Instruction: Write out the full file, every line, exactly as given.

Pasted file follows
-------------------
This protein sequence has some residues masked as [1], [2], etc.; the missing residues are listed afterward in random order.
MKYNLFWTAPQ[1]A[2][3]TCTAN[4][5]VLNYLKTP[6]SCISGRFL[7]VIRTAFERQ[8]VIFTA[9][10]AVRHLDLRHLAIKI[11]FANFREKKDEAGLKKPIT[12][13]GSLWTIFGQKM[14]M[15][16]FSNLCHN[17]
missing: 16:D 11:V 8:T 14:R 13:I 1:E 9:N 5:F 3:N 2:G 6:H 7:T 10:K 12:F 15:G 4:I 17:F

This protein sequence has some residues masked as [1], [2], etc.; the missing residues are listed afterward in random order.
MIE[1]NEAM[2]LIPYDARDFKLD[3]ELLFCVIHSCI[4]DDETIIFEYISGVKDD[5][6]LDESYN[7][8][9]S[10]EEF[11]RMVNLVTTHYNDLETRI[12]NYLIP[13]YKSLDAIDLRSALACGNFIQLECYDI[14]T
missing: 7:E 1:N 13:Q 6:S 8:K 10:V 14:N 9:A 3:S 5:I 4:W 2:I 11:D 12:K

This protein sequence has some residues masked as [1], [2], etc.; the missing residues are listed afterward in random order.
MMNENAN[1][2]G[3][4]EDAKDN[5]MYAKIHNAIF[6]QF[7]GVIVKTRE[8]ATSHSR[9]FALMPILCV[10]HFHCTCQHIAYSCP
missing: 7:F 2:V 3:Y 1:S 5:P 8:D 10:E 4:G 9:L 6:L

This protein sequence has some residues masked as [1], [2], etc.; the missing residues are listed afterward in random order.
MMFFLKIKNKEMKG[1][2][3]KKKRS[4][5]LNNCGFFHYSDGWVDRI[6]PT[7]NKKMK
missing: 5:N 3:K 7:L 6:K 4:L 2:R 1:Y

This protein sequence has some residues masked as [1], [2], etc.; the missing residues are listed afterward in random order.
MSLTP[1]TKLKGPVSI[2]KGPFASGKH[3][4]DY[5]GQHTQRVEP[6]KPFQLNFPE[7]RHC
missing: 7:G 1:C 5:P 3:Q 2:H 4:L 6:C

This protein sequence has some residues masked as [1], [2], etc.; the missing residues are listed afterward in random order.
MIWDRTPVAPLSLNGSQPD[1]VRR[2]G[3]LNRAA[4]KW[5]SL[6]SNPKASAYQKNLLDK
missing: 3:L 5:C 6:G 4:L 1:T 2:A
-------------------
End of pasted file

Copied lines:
This protein sequence has some residues masked as [1], [2], etc.; the missing residues are listed afterward in random order.
MKYNLFWTAPQ[1]A[2][3]TCTAN[4][5]VLNYLKTP[6]SCISGRFL[7]VIRTAFERQ[8]VIFTA[9][10]AVRHLDLRHLAIKI[11]FANFREKKDEAGLKKPIT[12][13]GSLWTIFGQKM[14]M[15][16]FSNLCHN[17]
missing: 16:D 11:V 8:T 14:R 13:I 1:E 9:N 5:F 3:N 2:G 6:H 7:T 10:K 12:F 15:G 4:I 17:F

This protein sequence has some residues masked as [1], [2], etc.; the missing residues are listed afterward in random order.
MIE[1]NEAM[2]LIPYDARDFKLD[3]ELLFCVIHSCI[4]DDETIIFEYISGVKDD[5][6]LDESYN[7][8][9]S[10]EEF[11]RMVNLVTTHYNDLETRI[12]NYLIP[13]YKSLDAIDLRSALACGNFIQLECYDI[14]T
missing: 7:E 1:N 13:Q 6:S 8:K 10:V 14:N 9:A 3:S 5:I 4:W 2:I 11:D 12:K

This protein sequence has some residues masked as [1], [2], etc.; the missing residues are listed afterward in random order.
MMNENAN[1][2]G[3][4]EDAKDN[5]MYAKIHNAIF[6]QF[7]GVIVKTRE[8]ATSHSR[9]FALMPILCV[10]HFHCTCQHIAYSCP
missing: 7:F 2:V 3:Y 1:S 5:P 8:D 10:E 4:G 9:L 6:L

This protein sequence has some residues masked as [1], [2], etc.; the missing residues are listed afterward in random order.
MMFFLKIKNKEMKG[1][2][3]KKKRS[4][5]LNNCGFFHYSDGWVDRI[6]PT[7]NKKMK
missing: 5:N 3:K 7:L 6:K 4:L 2:R 1:Y

This protein sequence has some residues masked as [1], [2], etc.; the missing residues are listed afterward in random order.
MSLTP[1]TKLKGPVSI[2]KGPFASGKH[3][4]DY[5]GQHTQRVEP[6]KPFQLNFPE[7]RHC
missing: 7:G 1:C 5:P 3:Q 2:H 4:L 6:C

This protein sequence has some residues masked as [1], [2], etc.; the missing residues are listed afterward in random order.
MIWDRTPVAPLSLNGSQPD[1]VRR[2]G[3]LNRAA[4]KW[5]SL[6]SNPKASAYQKNLLDK
missing: 3:L 5:C 6:G 4:L 1:T 2:A